Dave Mishkin's Playoff Predictions
Eastern Conference Finals: #4 Pittsburgh Penguins vs. #6 Carolina Hurricanes
How about those Hurricanes? If I were a betting man, they’d have been the bane of my financial existence. I’ve picked nine of the 12 series correctly, but struck out on the Hurricanes twice (the Anaheim upset of San Jose was my other misfire). In Carolina’s first round matchup against New Jersey, I didn’t think the ‘Canes would be able to maintain their scorching hot play that propelled them into the playoffs (they won nine of 11 to close out the regular season). As stated in my second round preview column, however, while they didn’t exactly continue rolling along against New Jersey, the ‘Canes showed great grit, tenacity, heart and determination in their seven-game series win over the Devils. Those same characteristics were on display against top-seeded Boston in the second round. The Hurricanes bounced back from a Game One loss with a Game Two shutout win to get one of the two victories they would need in Boston. Then, after squandering a 3-1 series lead, they won Game Seven in overtime. In that overtime session, they needed to get some big saves from Cam Ward, but I thought they carried most of the play before Scott Walker scored. To perform that way in a Game Seven overtime session while on the road reveals their championship mettle. But can they now beat the Penguins, who are coming off a Game Seven road win of their own? The Pens have yet to face a goalie in this year’s playoffs with Ward’s pedigree and experience. Philly’s Martin Biron has never won a Stanley Cup and while Washington’s Simeon Varlamov played fantastically well throughout the playoffs, one had the feeling that his inexperience might cost him and the Caps at an inopportune time – he had a clunker in the Caps’ Game Four loss and was pulled in the second period of Game Seven. So Pittsburgh will have to beat a team with terrific chemistry and a Cup-winning goalie. A lot of pundits feel that Ward is better than Marc-Andre Fleury and if Carolina wins, it’ll be because Ward carried his team. I don’t completely disagree with that sentiment, but Ward doesn’t have to be on top of his game every night for the ‘Canes to win. Between Eric Staal, Ray Whitney, Sergei Samsanov and old friend Jussi Jokinen, Carolina has other weapons. Who the ‘Canes don’t have, however, is Sidney Crosby. In these playoffs, Crosby has re-established himself as the most dominant player in the game (Ovechkin was great, too, in their series, but Crosby ultimately outperformed his rival and his team won). Hockey’s a team game, not an individual sport, but to me, this series comes down to Sid the Kid. I think this will be an extraordinarily difficult matchup for the Penguins, but they can win it if Crosby puts his team on his back. If he doesn’t, Carolina will pull off its third straight road series win, but my feeling is that Crosby will lead Pittsburgh back to the Finals. Prediction: Pittsburgh in Seven.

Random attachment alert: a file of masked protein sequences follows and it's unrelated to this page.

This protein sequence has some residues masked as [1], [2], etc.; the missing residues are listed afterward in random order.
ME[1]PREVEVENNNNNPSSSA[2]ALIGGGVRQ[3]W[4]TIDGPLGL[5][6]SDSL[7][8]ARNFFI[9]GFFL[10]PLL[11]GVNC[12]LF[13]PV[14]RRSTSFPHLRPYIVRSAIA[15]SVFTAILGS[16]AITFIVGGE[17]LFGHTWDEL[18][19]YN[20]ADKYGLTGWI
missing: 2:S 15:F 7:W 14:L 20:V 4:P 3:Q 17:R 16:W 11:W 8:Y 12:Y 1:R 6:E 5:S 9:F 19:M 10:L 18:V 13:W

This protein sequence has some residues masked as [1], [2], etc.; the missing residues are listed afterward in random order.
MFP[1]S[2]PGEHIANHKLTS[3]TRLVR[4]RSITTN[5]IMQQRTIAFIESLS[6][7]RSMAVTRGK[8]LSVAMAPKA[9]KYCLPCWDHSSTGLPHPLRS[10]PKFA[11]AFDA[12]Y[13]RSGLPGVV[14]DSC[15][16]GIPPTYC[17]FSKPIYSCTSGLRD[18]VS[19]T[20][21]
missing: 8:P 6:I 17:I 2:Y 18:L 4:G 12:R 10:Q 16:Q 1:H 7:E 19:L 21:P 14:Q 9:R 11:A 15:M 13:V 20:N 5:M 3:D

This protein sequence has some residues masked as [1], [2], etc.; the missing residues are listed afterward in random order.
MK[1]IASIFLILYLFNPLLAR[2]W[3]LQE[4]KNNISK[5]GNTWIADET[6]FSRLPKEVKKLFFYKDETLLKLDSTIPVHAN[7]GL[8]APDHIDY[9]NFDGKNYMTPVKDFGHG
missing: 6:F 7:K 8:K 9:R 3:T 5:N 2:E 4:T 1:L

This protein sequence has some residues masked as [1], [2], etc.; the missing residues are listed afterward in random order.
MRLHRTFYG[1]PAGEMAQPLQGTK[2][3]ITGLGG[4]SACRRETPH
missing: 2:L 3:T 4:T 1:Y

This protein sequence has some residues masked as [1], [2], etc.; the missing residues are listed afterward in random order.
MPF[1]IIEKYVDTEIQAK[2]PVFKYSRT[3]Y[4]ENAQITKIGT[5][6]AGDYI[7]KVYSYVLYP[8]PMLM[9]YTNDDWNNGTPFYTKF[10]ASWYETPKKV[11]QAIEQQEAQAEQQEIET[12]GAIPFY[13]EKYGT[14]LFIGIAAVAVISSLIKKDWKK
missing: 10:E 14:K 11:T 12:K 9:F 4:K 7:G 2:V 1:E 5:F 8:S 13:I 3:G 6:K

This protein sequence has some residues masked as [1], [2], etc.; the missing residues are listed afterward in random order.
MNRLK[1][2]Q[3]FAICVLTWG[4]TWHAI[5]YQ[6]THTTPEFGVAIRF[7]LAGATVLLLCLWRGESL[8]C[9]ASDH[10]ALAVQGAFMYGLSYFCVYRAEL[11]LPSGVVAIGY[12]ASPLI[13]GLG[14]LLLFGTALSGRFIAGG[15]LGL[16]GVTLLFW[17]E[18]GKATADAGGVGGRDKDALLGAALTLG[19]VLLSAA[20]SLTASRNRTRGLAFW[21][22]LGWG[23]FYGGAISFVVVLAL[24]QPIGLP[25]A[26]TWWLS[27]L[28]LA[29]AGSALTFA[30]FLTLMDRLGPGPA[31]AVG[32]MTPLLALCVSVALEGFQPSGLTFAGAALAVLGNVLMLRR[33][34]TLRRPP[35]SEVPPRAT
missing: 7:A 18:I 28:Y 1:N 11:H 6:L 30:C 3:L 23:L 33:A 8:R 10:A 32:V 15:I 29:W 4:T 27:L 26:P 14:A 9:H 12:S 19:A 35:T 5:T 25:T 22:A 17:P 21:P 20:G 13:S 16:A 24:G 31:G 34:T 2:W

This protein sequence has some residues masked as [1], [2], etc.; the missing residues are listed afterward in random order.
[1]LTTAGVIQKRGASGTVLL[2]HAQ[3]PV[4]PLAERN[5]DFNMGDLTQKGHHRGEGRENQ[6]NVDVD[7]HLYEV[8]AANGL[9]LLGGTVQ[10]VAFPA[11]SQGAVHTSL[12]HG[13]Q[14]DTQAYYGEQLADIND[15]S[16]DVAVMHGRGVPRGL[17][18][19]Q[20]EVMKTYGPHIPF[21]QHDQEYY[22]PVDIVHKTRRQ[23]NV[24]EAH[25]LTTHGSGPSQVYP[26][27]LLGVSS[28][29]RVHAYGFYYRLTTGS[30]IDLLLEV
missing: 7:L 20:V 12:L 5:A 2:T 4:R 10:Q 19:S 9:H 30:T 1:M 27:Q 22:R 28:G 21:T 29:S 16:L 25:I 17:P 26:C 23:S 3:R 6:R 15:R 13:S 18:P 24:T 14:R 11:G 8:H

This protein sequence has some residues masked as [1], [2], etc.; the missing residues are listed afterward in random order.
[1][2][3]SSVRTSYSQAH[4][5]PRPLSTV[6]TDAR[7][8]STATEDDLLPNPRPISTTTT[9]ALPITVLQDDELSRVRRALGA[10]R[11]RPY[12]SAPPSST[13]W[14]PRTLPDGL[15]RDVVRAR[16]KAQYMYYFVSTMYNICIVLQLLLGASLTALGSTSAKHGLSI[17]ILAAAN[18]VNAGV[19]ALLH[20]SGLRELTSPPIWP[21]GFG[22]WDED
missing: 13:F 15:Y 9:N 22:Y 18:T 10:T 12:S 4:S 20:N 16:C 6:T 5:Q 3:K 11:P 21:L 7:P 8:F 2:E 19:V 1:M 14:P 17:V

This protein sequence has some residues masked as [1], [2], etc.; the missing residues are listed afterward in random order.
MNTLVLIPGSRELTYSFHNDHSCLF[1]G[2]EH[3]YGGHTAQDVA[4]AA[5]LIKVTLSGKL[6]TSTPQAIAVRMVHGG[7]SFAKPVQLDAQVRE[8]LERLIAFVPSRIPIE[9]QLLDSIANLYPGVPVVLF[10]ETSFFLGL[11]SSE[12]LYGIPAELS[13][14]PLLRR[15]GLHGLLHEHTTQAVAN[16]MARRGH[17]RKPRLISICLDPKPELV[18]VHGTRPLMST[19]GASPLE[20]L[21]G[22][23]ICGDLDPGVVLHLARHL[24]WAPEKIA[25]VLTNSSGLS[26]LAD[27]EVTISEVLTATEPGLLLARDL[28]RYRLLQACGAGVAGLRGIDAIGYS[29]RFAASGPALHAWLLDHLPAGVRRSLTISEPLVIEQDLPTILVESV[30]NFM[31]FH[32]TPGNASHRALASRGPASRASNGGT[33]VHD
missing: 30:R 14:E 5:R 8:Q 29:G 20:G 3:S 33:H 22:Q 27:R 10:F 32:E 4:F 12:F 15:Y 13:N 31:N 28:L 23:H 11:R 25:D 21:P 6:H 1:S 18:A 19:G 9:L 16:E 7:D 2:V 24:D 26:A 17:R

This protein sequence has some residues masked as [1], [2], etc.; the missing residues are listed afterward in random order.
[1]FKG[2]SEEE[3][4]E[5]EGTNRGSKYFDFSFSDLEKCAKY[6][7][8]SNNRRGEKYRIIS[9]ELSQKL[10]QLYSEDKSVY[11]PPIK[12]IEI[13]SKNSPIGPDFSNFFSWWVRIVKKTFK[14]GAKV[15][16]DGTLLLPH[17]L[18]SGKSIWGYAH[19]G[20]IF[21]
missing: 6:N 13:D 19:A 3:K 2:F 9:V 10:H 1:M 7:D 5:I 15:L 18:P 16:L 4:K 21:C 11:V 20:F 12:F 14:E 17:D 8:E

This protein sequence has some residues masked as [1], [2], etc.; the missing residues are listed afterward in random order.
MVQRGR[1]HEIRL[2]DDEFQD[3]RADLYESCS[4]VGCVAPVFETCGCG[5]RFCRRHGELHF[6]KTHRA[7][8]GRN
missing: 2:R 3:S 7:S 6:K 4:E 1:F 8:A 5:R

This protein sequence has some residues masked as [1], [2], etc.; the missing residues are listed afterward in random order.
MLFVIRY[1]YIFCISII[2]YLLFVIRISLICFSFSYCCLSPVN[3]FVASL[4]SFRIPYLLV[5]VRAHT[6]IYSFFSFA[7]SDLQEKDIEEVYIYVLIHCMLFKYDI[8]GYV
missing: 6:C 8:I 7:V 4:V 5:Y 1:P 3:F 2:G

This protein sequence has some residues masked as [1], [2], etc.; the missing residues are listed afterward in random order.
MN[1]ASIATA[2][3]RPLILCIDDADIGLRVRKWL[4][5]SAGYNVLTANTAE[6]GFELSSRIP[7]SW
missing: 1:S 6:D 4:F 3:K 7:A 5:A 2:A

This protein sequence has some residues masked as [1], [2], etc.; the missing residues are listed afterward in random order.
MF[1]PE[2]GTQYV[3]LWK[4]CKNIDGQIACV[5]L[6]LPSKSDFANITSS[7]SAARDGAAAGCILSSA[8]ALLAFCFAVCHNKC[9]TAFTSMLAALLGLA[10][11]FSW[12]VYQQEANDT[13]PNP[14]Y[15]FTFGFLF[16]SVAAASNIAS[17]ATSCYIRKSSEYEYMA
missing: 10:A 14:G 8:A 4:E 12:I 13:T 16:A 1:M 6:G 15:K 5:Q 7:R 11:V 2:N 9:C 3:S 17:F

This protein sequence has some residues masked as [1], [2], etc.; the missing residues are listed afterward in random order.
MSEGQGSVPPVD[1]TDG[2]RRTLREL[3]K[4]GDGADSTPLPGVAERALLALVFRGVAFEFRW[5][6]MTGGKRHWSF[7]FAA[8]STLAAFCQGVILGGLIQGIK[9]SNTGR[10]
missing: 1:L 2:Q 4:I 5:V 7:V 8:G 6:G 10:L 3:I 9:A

Western Conference Finals: #2 Detroit Red Wings vs. #4 Chicago Blackhawks
What a great matchup for the NHL. Two long-time Original Six rivals are squaring off for the right to play for the Cup. The Red Wings won the six-game regular season series, 4-2, although two of those victories came in the shootout. In other words, the teams are evenly matched. Neither team had an easy path to the Conference Finals. In the second round, the Red Wings barely survived a seven-game series against Anaheim, while the ‘Hawks twice rallied from series deficits to beat Vancouver in six. There are some who believe that the Anaheim series exposed some of Detroit’s perceived weaknesses: shaky goaltending, porous team defense and a less-than-stellar penalty kill. I prefer to give credit to Anaheim. Remember, the Ducks ousted the President’s Trophy-winning San Jose Sharks in the first round. That was no small feat. The Ducks’ defense is stellar and Jonas Hiller gave them incredible goaltending throughout the postseason. Hiller was the primary reason why the Ducks even forced a seventh game against Detroit. Now Detroit takes on a Chicago team with a less experienced blue line but more explosive offense. Jonathan Toews, Patrick Kane, Patrick Sharp, Martin Havlat are some of Chicago’s big-name scorers, but the ‘Hawks have gotten contributions from all four forward lines. What’s been equally impressive about Chicago’s wins over Calgary and Vancouver is that the Blackhawks have captured both high-scoring and low-scoring contests. For example, the ‘Hawks blasted the Canucks, 7-5, in their clinching Game Six win, but also won the critical fourth game, 2-1, in overtime (a game they trailed, 1-0, late in the third). This ability to win games in a variety of ways will be critical against the Red Wings. I have a hunch that the scores will tend to higher than lower, though, especially with the ‘Hawks owning the best power play percentage in the playoffs. Ultimately, the series will come down to experience, though. The Red Wings just know how to win playoff games and series. They are such a well-rounded team that they have overcome the fact that the prolific Pavel Datsyuk only has four points in the playoffs. At some point, he’s going to heat up, making the Wings even tougher to beat. The series will provide the ‘Hawks with valuable experience – experience that will help them contend for a Cup soon. Just not quite yet. Prediction: Red Wings in Six.
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